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In general, the collection of blood samples meeting the following criteria can be approved by expedited review if the Human Research Committee finds that the blood collection poses only minimal risk to subjects. Although the removal of blood in these amounts is acceptable, the amount of blood withdrawn should be limited to that needed to meet the goals of the particular study.

Collection of blood samples by finger stick, heel stick, or venipuncture from healthy, non-pregnant adults who weigh at least 110 pounds poses minimal risk. For these subjects, blood may be drawn not more than twice per week, total amount not to exceed 550 cc in an 8-week period.

Collection of blood samples from all other adults (e.g., individuals who are ill or pregnant) and children must take into consideration the age, weight and health of the subjects, the collection procedure, the amount of blood to be collected, and the frequency with which it will be collected. For these subjects, blood may be drawn not more than twice per week, total amount not to exceed the lesser of 50 cc or 3 cc per kg in an 8 week period.

  • Adults - Blood sampling in amounts of up to 200 cc, drawn at one time
    • In general, blood sampling in amounts totaling up to 200 cc may be removed from a volunteer subject that upon examination appears healthy, without further precaution.

  • Adults - Blood sampling in amounts exceeding 200 cc, drawn at one time

    • The following guidelines apply when blood sampling in amounts exceeding 200 cc at one time is proposed:
      • WEIGHT must be greater than 110 lbs (50 kg);
      • PULSE must be between 50 and 100 beats/minute with no cardiac irregularity;
      • TEMPERATURE must not exceed 37.55oC or 99.5oF;
      • CBC should be drawn before sampling (and at the end of the sampling period if relevant; see below).
      • HEMATOCRIT must be between: 0.36 - 0.48 for females and 0.38 - 0.54 for males;
      • or HEMOGLOBIN must be between 12.5 and 20;
      • TOTAL VOLUME from one subject must not exceed 550 cc for any one sample;
      • THERE MUST BE 8 WEEKS between samples, if multiple samples of 550 cc are required from one subject.

Subjects should be monitored after large volume phlebotomy to ensure that they are feeling well and able to resume regular activities, as happens after donation at a blood bank, i.e., check vital signs and ensure volume repletion with oral fluids.

Iron Supplementation
Iron therapy is not required for healthy adults with normal diets who donate blood infrequently; this is not recommended or required by blood banks. If an individual repeatedly donates blood up to the limits of 550 cc in 8 weeks, or there is other reason to believe it would be medically advisable, the investigators should consider rechecking CBC or hemoglobin at the conclusion of blood drawing (after repletion of volume status). If hemoglobin at the end of the sampling period is at or below the lower end of the normal range, iron therapy should be considered. Usually 320 mg ferrous sulfate or equivalent three times per day for one month should suffice. If iron therapy is offered, the consent forms and discussions with the subject should include discomforts and risks of iron therapy (i.e., GI upset, constipation, and black stools). Research funds should pay for repeat lab studies and iron therapy, if needed.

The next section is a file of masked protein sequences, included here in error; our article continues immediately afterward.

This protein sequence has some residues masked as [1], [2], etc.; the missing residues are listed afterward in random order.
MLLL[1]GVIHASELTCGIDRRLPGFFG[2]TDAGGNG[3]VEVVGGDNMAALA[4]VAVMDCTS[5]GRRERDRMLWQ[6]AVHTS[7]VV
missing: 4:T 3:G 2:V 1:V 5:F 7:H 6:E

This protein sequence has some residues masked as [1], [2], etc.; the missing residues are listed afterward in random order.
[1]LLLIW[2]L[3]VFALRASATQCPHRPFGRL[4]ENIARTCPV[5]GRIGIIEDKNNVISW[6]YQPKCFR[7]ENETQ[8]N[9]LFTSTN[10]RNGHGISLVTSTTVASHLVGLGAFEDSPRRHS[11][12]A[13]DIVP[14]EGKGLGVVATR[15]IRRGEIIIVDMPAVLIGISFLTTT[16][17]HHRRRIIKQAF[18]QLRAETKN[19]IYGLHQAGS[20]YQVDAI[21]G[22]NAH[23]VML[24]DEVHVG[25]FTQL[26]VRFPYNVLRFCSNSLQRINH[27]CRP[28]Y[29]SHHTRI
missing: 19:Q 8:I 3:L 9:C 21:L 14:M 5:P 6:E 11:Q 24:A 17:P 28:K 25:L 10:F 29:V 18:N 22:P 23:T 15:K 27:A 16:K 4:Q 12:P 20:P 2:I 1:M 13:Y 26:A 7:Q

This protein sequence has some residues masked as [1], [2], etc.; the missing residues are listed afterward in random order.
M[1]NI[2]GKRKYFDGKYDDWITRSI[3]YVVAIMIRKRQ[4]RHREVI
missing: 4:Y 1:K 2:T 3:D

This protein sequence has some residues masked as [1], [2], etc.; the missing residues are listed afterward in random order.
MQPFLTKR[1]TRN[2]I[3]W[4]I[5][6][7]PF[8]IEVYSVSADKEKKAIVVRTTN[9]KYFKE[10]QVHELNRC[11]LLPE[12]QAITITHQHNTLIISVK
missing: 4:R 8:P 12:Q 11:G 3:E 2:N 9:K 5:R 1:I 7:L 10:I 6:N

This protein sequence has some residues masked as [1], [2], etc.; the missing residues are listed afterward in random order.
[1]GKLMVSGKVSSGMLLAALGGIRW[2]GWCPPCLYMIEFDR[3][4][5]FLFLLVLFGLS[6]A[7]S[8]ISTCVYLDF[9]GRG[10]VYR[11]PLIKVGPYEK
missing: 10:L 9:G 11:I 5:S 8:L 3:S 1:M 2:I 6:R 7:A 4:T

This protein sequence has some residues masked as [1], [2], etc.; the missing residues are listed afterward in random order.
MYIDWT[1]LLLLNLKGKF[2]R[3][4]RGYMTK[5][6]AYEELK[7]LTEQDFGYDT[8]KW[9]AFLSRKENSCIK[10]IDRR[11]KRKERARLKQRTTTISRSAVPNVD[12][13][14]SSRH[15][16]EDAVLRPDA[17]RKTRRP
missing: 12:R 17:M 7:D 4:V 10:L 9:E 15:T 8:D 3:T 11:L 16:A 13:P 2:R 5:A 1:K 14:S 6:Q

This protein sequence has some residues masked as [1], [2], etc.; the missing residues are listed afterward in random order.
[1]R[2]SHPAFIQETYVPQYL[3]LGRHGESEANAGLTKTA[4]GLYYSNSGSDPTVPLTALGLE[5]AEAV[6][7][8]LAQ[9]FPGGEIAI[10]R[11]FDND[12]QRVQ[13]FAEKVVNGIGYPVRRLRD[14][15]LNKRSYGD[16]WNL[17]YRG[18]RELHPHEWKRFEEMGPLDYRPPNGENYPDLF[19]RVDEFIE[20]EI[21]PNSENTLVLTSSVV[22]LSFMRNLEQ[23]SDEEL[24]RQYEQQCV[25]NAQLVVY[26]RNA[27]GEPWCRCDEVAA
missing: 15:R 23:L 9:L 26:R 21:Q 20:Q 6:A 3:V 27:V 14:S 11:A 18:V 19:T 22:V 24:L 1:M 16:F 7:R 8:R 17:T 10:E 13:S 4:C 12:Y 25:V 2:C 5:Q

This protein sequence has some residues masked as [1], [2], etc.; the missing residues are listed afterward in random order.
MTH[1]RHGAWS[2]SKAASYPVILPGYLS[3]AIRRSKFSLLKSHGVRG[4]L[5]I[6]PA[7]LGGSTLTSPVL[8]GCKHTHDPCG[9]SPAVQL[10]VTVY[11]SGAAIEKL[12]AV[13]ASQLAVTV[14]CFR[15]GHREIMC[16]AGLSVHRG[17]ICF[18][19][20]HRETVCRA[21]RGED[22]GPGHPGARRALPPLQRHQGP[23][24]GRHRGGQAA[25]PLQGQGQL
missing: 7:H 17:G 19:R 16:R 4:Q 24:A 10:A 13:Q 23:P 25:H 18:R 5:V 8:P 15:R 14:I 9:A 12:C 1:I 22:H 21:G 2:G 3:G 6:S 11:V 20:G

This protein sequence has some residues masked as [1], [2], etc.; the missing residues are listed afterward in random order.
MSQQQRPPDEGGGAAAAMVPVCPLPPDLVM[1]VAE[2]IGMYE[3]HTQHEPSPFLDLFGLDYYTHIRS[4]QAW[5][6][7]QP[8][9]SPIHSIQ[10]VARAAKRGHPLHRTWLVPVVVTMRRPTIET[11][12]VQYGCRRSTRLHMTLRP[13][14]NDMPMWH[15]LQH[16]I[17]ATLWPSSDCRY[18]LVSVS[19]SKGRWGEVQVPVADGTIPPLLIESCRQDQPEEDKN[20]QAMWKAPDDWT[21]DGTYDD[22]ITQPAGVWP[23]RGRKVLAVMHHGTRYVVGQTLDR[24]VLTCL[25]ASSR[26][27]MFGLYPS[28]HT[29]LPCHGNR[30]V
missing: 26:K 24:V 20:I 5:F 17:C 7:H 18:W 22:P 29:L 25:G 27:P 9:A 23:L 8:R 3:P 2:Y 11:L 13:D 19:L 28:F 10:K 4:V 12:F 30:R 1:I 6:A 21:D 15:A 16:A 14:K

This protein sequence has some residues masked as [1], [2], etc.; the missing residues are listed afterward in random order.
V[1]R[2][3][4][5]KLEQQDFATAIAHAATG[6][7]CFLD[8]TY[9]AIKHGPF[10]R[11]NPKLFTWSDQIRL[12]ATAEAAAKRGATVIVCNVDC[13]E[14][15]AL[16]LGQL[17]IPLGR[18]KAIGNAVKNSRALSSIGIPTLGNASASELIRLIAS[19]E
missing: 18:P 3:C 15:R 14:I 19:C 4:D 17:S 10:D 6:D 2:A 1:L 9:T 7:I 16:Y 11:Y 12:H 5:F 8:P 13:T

• Children

    Federal regulations do not allow children to participate in research unless the research involves minimal risk or, if more than minimal risk, the research presents the prospect of direct benefit to the subject. Blood sampling is considered a risk, albeit small. Blood volume taken from children must be less than 3 cc/kg body weight per 8 week period. In studies where the direct benefit far outweighs this volume restriction, a full protocol must be submitted for review of the full committee, and the following guidelines will apply:

    • If more than 3 cc/kg body weight per 8 week period is required and justified by the potential benefits, up to 9 cc venous blood/kg body weight/8 week period may be considered in older children (e.g., not neonates, toddlers, etc.), with the latter figure being the absolute upper limit.

    • Any child involved in a study involving removal of venous blood in the range of 3-9 cc/kg body weight per 8 wk period should be placed on iron supplementation therapy. It is recommended that a dose of 30 mg ferrous sulfate/kg/day in 3 divided doses be given. Such therapy should continue for at least 8 weeks and should be monitored by hemoglobin measurements.


    • The use of EMLA cream is recommended to minimize pain related to blood draws in young children.
    • Whenever possible, blood should be taken from children at the same time that a clinically needed blood draw is performed to avoid "extra" needle sticks


    • Children, ages 7-17, must assent verbally to blood draws for research purposes and this should be documented in research and clinical records.
    • Children, ages 14-17, may co-sign the parental consent form, if desired by the investigator or parent.
    • All minors (anyone under 18) must have a parent or guardian sign a consent form giving permission to draw blood from their child for research purposes.